OFFICIALS AND MEMBERS OF THE PUBLIC joined together Friday at Washington Place in Honolulu for the historic signing of the Native Hawaiian Roll. Described on the Office of Hawaiian Affairs website, Kana`iolowalu, the Native Hawaiian Roll Commission, is a year-long effort to create a base roll of Native Hawaiians who will then be eligible to participate in the formation of a sovereign government and also gather signatures from Hawaiians and non-Hawaiians on petitions declaring support for the reunification of Native Hawaiians and recognition of Native Hawaiians’ unrelinquished sovereignty.
Former governor
John Waihe`e
      “We are collectively a people who are driven to do what is right, what is pono,” said former Hawai`i governor John Waihe`e at the ceremony. “This work only serves to formalize what Hawaiians and non-Hawaiians know intuitively – Hawaiian sovereignty, while dormant at times, has been unrelinquished, and does not harm our community at large but rather enriches us all.”
Gov. Neil Abercrombie
      Gov. Neil Abercrombie said, “I proudly proclaim today the start of the Year of Kana`iolowalu and encourage all people of our Aloha State to join us in celebrating the work and goals of the roll commission. This is about building a better future for all of us with respect to the continuing development of a reorganized Native Hawaiian governing entity.”
      In honor of his efforts on behalf of Hawaiian self-governance, U.S. Senator Daniel K. Akaka was the first person to join the roll and sign the petition. “Native Hawaiians are on a long and difficult journey to regain control of our collective future and transmit our culture, knowledge and values to future generations. Signing this petition affirms that, as a state, we recognize the rights of Native Hawaiians as the indigenous people of Hawai`i, to perpetuate the culture of our island home. It is time to holomua, to move forward together, and to express our commitment to the future of Hawai`i and her indigenous people,” he said.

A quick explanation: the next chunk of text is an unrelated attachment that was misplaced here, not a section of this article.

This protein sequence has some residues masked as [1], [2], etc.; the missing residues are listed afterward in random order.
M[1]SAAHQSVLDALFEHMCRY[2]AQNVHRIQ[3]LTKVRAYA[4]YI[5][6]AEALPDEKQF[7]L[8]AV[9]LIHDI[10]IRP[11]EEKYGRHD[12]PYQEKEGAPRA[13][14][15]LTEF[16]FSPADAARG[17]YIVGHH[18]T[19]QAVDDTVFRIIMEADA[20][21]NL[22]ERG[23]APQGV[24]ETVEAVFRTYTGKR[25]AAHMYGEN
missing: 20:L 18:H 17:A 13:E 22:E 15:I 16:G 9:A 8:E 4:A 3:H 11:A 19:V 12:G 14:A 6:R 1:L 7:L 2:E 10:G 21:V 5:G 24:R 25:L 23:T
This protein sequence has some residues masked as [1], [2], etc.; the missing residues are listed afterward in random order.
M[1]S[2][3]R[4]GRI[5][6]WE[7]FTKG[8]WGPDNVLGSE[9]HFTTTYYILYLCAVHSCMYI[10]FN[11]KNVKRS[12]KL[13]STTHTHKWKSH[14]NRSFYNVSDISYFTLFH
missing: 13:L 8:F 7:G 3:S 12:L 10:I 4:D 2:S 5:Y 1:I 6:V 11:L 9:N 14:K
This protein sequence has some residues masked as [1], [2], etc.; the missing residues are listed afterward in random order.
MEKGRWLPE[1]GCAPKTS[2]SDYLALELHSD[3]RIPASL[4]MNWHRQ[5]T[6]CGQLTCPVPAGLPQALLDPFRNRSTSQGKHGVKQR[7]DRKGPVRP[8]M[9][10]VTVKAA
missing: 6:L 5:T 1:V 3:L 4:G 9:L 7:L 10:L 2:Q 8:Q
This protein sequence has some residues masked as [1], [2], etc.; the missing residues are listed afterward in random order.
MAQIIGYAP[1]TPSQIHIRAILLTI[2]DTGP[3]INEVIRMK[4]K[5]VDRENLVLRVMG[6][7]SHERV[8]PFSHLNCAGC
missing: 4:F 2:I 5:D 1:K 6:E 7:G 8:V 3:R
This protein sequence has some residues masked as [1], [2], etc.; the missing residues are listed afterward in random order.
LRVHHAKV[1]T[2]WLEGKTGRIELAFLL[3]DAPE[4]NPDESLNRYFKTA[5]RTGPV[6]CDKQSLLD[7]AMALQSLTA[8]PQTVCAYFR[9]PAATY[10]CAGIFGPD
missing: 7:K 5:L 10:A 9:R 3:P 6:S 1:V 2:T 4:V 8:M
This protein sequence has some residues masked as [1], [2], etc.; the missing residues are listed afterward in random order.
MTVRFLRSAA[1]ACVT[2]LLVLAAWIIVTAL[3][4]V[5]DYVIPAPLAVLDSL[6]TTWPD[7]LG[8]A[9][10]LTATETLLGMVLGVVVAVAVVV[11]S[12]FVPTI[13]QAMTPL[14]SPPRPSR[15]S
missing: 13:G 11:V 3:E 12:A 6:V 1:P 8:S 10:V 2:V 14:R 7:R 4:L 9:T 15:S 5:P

Sen. Brickwood
Galuteria
      Sen. Brickwood Galuteria, chairman of the Senate Committee on Hawaiian Affairs, said, “Today’s signing is a great testimony to the courageous individuals who decades ago saw injustice and stepped forward. The inauguration of this roll marks the next step in the framework toward self-governance for the Hawaiian people.” 
Sen. Clayton Hee
      Sen. Clayton Hee, author of the measure that established the Native Hawaiian Roll Commission, said, “The signing of this legislation signifies an important stage in the long journey toward justice and self-determination for the people of the first nation of these islands. The people of Hawai`i and, in particular, the native Hawaiian people, have the opportunity and privilege to move forward together toward self-determination with a renewed sense of optimism for our future together as one.” 
Sen. Malama Solomon
      Sen. Malama Solomon, the chief negotiator of the measure, said, “The signing of the Native Hawaiian Roll moves forward the reconciliation process for mending relations between the State of Hawai`i and the Native Hawaiian people.“

VOLUNTEERS AT LAST SATURDAY’S Ka`u Coast cleanup sponsored by Hawai`i Wildlife Fund removed over 3,400 pounds of marine debris from Kamilo Point last Saturday. This included 1,000 pounds of derelict fishing nets and 2,413 pounds of miscellaneous non-net debris in 75 trash bags, or approximately 880 cubic feet of debris. Most of the haul was plastic, as usual. Other finds included a chair, a cooler, a large pole with kanji and a Japanese “Do Not Enter” construction sign. The next Ka`u Coast cleanup is on Saturday, Sept. 15. Sign up with Megan Lamson at 769-7629 or kahakai.cleanups@gmail.com.

Roberta Muller
STITCHING A LEGACY is the topic at After Dark in the Park on Tuesday at 7 p.m. at Kilauea Visitor Center Auditorium in Hawai`i Volcanoes National Park. Roberta Muller teaches the art of Hawaiian quilting. Two-dollar donations support park programs, and park entrance fees apply.

SOUTHSIDE ALATEEN MEETS tomorrow and every Monday at St. Jude’s Episcopal Church in Ocean View. Call Sandy at 557-9847 for more information.

KA`U SCENIC BYWAY COMMITTEE invites the public to its meeting Wednesday at 4:30 p.m. at Punalu`u Bake Shop’s upper pavilion. Agenda items include a GIS training proposal, federal funding and project status.

SUPPORT OUR SPONSORS AT PAHALAPLANTATIONCOTTAGES.COM AND KAUCOFFEEMILL.COM.